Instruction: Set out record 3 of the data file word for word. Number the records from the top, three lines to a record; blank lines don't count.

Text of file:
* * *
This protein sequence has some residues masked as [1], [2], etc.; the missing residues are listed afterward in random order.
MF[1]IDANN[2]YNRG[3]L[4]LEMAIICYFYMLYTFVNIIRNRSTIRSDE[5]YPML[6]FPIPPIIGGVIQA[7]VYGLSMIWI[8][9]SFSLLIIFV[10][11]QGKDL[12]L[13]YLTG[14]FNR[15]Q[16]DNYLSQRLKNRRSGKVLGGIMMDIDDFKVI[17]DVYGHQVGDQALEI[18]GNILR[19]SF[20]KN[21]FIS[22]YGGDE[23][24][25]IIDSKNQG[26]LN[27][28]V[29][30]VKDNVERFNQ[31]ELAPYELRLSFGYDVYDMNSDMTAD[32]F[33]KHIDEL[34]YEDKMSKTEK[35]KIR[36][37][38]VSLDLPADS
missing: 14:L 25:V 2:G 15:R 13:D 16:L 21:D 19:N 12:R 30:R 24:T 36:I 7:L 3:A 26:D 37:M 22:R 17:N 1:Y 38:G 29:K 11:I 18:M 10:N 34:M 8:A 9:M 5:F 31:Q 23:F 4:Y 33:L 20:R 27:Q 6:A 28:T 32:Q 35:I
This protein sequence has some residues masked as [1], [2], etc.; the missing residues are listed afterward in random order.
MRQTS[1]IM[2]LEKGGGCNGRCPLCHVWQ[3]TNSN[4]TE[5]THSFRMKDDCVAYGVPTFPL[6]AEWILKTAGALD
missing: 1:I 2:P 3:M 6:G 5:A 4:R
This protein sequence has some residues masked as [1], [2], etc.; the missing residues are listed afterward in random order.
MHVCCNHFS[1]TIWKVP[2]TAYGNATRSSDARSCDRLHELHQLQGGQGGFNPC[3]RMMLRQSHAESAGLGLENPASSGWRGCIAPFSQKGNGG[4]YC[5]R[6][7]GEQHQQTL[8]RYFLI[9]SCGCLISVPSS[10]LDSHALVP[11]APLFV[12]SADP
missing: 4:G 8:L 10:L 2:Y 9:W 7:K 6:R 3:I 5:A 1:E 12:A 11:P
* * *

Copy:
This protein sequence has some residues masked as [1], [2], etc.; the missing residues are listed afterward in random order.
MHVCCNHFS[1]TIWKVP[2]TAYGNATRSSDARSCDRLHELHQLQGGQGGFNPC[3]RMMLRQSHAESAGLGLENPASSGWRGCIAPFSQKGNGG[4]YC[5]R[6][7]GEQHQQTL[8]RYFLI[9]SCGCLISVPSS[10]LDSHALVP[11]APLFV[12]SADP
missing: 4:G 8:L 10:L 2:Y 9:W 7:K 6:R 3:I 5:A 1:E 12:A 11:P